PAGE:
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Author Gaydecki, P. url  doi
openurl 
  Title Automated moth flight analysis in the vicinity of artificial light Type Journal Article
  Year 2018 Publication (up) Bulletin of Entomological Research Abbreviated Journal Bull Entomol Res  
  Volume 109 Issue 1 Pages 127-140  
  Keywords Instrumentation; Animals  
  Abstract Instrumentation and software for the automated analysis of insect flight trajectories is described, intended for quantifying the behavioural dynamics of moths in the vicinity of artificial light. For its time, this moth imaging system was relatively advanced and revealed hitherto undocumented insights into moth flight behaviour. The illumination source comprised a 125 W mercury vapour light, operating in the visible and near ultraviolet wavelengths, mounted on top of a mobile telescopic mast at heights of 5 and 7.1 m, depending upon the experiment. Moths were imaged in early September, at night and in field conditions, using a ground level video camera with associated optics including a heated steering mirror, wide angle lens and an electronic image intensifier. Moth flight coordinates were recorded at a rate of 50 images per second (fields) and transferred to a computer using a light pen (the only non-automated operation in the processing sequence). Software extracted ground speed vectors and, by instantaneous subtraction of wind speed data supplied by fast-response anemometers, the airspeed vectors. Accumulated density profiles of the track data revealed that moths spend most of their time at a radius of between 40 and 50 cm from the source, and rarely fly directly above it, from close range. Furthermore, the proportion of insects caught by the trap as a proportion of the number influenced by the light (and within the field of view of the camera) was very low; of 1600 individual tracks recorded over five nights, a total of only 12 were caught. Although trap efficiency is strongly dependent on trap height, time of night, season, moonlight and weather, the data analysis confirmed that moths do not exhibit straightforward positive phototaxis. In general, trajectory patterns become more complex with reduced distance from the illumination, with higher recorded values of speeds and angular velocities. However, these characteristics are further qualified by the direction of travel of the insect; the highest accelerations tended to occur when the insect was at close range, but moving away from the source. Rather than manifesting a simple positive phototaxis, the trajectories were suggestive of disorientation. Based on the data and the complex behavioural response, mathematical models were developed that described ideal density distribution in calm air and light wind speed conditions. The models did not offer a physiological hypothesis regarding the behavioural changes, but rather were tools for quantification and prediction. Since the time that the system was developed, instrumentation, computers and software have advanced considerably, allowing much more to be achieved at a small fraction of the original cost. Nevertheless, the analytical tools remain useful for automated trajectory analysis of airborne insects.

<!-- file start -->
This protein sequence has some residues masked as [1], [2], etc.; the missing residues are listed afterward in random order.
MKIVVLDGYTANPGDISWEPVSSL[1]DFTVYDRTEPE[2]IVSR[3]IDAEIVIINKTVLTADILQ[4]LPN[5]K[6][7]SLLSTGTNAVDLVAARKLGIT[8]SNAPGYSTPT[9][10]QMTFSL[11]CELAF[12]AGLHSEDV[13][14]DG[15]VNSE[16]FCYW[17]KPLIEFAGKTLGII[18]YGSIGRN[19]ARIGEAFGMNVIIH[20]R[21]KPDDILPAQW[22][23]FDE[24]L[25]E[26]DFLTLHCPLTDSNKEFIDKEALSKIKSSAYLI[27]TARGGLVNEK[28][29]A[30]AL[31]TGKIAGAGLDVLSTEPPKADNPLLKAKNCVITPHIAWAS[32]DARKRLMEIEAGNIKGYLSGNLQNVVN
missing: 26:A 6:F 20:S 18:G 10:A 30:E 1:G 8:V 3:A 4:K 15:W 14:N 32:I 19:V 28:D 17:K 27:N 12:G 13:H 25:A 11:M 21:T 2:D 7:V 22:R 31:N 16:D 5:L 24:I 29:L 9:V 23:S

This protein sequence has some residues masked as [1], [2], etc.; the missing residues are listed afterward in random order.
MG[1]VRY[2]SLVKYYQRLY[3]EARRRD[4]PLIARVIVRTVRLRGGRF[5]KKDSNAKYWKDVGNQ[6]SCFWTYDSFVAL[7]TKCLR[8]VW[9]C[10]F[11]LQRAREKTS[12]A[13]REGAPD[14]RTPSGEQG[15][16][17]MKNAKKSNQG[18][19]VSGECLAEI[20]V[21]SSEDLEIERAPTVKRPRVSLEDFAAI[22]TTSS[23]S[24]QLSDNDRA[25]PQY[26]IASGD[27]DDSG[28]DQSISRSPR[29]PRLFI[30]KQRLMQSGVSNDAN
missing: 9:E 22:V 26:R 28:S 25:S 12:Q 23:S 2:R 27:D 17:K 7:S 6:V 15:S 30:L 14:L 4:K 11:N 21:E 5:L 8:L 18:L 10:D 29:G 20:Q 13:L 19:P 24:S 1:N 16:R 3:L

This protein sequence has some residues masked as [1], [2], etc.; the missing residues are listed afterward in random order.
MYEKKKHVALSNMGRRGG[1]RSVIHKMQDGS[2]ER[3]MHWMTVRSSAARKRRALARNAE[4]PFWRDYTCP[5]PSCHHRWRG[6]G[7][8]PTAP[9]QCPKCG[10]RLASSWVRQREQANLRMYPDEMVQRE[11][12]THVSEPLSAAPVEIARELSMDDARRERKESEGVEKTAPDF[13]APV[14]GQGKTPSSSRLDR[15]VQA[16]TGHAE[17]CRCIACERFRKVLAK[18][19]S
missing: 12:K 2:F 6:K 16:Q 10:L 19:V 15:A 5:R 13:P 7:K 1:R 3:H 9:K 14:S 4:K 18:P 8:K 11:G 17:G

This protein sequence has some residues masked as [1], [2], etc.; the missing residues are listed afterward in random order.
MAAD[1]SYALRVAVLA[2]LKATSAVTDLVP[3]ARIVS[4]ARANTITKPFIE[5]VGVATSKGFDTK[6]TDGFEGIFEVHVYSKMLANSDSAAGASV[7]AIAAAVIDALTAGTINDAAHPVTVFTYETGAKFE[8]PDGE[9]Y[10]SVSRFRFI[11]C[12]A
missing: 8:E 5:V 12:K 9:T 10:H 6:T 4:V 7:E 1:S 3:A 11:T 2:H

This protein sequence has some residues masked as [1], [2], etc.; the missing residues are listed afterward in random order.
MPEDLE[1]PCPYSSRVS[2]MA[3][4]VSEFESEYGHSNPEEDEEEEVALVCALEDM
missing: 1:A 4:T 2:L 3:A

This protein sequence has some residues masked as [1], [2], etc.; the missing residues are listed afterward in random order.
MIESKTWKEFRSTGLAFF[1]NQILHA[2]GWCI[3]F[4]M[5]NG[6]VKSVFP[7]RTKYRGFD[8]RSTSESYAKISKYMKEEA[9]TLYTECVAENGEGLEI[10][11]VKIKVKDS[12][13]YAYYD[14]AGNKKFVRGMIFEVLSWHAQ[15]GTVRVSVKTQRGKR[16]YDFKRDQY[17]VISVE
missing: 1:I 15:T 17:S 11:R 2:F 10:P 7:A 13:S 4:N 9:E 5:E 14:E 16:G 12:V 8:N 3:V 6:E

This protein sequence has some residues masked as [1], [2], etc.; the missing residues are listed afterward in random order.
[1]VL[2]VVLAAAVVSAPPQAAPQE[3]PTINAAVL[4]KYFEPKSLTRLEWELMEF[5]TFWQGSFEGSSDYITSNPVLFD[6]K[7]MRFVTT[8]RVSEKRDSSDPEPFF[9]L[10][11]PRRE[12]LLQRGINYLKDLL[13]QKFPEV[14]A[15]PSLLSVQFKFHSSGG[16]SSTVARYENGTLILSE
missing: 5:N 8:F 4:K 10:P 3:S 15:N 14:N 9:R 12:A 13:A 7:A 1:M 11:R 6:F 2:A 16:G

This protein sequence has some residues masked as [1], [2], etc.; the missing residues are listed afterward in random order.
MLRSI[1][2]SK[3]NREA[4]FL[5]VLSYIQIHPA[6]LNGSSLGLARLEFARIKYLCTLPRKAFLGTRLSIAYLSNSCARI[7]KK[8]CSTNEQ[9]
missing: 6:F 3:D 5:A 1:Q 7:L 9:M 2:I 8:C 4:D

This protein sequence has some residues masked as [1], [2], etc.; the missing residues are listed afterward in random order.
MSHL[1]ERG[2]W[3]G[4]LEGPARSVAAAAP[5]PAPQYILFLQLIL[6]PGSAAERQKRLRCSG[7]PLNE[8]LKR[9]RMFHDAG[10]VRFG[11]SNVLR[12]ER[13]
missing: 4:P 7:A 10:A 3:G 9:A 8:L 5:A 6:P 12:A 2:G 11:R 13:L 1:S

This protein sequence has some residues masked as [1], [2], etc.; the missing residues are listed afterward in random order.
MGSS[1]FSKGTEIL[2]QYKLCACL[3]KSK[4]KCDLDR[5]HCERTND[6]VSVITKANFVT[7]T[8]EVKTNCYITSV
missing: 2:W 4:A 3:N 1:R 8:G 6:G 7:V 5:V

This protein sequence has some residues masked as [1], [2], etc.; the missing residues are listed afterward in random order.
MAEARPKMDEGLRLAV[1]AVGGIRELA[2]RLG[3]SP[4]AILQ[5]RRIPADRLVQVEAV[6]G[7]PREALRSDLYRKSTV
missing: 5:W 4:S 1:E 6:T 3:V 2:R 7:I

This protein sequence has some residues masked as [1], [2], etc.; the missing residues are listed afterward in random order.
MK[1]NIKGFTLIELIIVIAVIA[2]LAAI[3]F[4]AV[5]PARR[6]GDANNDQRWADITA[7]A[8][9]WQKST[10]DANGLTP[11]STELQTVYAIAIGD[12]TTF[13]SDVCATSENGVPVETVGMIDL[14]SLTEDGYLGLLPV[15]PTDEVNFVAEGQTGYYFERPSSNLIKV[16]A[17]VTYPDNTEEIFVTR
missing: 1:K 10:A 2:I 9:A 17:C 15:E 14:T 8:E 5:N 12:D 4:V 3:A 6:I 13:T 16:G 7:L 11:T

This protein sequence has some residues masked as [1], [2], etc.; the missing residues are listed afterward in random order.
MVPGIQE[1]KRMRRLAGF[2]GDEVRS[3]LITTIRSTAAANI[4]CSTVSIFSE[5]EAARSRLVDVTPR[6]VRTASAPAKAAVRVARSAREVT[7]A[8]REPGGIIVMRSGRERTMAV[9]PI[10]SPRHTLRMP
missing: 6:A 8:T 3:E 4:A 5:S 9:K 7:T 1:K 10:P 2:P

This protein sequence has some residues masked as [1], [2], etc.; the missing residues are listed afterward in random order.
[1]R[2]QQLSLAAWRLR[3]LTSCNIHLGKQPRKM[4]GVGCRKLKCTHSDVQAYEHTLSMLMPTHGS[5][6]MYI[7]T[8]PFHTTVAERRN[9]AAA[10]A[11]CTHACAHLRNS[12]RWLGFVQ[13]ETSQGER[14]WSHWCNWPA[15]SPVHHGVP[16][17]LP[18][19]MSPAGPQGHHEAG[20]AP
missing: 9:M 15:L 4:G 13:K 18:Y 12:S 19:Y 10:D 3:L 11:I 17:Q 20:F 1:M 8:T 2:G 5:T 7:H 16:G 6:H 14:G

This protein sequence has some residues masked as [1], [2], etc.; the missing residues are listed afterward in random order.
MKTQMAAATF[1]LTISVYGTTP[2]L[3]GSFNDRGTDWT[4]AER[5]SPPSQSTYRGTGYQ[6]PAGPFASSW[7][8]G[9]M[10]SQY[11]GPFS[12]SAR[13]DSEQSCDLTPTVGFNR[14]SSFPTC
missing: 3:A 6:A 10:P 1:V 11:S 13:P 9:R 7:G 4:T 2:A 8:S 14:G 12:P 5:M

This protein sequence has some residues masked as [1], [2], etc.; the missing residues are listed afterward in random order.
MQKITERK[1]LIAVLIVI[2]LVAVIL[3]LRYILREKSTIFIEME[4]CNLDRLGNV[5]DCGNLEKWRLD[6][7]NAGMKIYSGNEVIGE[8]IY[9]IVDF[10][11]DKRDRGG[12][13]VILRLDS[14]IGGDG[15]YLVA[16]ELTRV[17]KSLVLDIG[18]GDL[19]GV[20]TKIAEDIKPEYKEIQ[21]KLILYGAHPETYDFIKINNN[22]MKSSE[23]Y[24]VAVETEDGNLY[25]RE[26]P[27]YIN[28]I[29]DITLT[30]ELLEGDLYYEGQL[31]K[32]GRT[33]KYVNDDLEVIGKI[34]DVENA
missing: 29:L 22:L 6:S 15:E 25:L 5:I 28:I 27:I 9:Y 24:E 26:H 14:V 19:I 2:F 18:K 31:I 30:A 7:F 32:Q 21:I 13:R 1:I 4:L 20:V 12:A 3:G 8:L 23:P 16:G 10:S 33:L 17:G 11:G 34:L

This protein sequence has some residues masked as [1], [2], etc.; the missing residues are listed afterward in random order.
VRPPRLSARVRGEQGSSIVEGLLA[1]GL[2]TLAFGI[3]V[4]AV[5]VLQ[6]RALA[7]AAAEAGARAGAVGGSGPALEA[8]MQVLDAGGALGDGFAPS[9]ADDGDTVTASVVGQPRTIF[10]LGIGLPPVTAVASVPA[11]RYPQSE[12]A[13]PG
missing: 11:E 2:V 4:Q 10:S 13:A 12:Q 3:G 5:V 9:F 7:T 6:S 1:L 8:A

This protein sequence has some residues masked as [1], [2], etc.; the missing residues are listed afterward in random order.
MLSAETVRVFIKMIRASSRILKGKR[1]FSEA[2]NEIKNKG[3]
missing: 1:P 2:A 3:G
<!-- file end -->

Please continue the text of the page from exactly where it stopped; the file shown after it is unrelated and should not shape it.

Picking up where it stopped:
Address School of Electrical and Electronic Engineering, University of Manchester,Manchester M13 9PL,UK  
  Corporate Author Thesis  
  Publisher Place of Publication Editor  
  Language English Summary Language Original Title  
  Series Editor Series Title Abbreviated Series Title  
  Series Volume Series Issue Edition  
  ISSN 0007-4853 ISBN Medium  
  Area Expedition Conference  
  Notes PMID:29745349 Approved no  
  Call Number GFZ @ kyba @ Serial 1895  
Permanent link to this record
 

 
Author Miller, S.D.; Straka III, W.C.; Yue, J.; Seaman, C.J.; Xu, S.; Elvidge, C.D.; Hoffmann, L.; Azeem, I. url  doi
openurl 
  Title The Dark Side of Hurricane Matthew: Unique Perspectives from the VIIRS Day/Night Band Type Journal Article
  Year 2018 Publication (up) Bulletin of the American Meteorological Society Abbreviated Journal Bull. Amer. Meteor. Soc.  
  Volume 99 Issue 12 Pages 2561-2574  
  Keywords remote sensing  
  Abstract Hurricane Matthew (28 Sep – 9 October 2016) was perhaps the most infamous storm of the 2016 Atlantic hurricane season, claiming over 600 lives and causing over $15 billion USD in damages across the central Caribbean and southeastern U.S. seaboard. Research surrounding Matthew and its many noteworthy meteorological characteristics (e.g., rapid intensification into the southernmost Category 5 hurricane in the Atlantic basin on record, strong lightning and sprite production, and unusual cloud morphology) is ongoing. Satellite remote sensing typically plays an important role in the forecasting and study of hurricanes, providing a top-down perspective on storms developing over the remote and inherently data sparse tropical oceans. In this regard, a relative newcomer among the suite of satellite observations useful for tropical cyclone monitoring and research is the Visible/Infrared Imaging Radiometer Suite (VIIRS) Day/Night Band (DNB), a sensor flying onboard the NOAA/NASA Suomi National Polar-orbiting Partnership (SNPP) satellite. Unlike conventional instruments, the DNB's sensitivity to extremely low levels of visible/near-infrared light offers new insight on storm properties and impacts. Here, we chronicle Matthew’s path of destruction and peer through the DNB’s looking glass of low-light visible observations, including lightning connected to sprite formation, modulation of the atmospheric nightglow by storm-generated gravity waves, and widespread power outages. Collected without moonlight, these examples showcase the wealth of unique information present in DNB nocturnal low-light observations without moonlight, and their potential to complement traditional satellite measurements of tropical storms worldwide.  
  Address  
  Corporate Author Thesis  
  Publisher Place of Publication Editor  
  Language Summary Language Original Title  
  Series Editor Series Title Abbreviated Series Title  
  Series Volume Series Issue Edition  
  ISSN 0003-0007 ISBN Medium  
  Area Expedition Conference  
  Notes Approved no  
  Call Number GFZ @ kyba @ Serial 1959  
Permanent link to this record
 

 
Author Patel, J.S.; Radetsky, L.; Rea, M.S. url  doi
openurl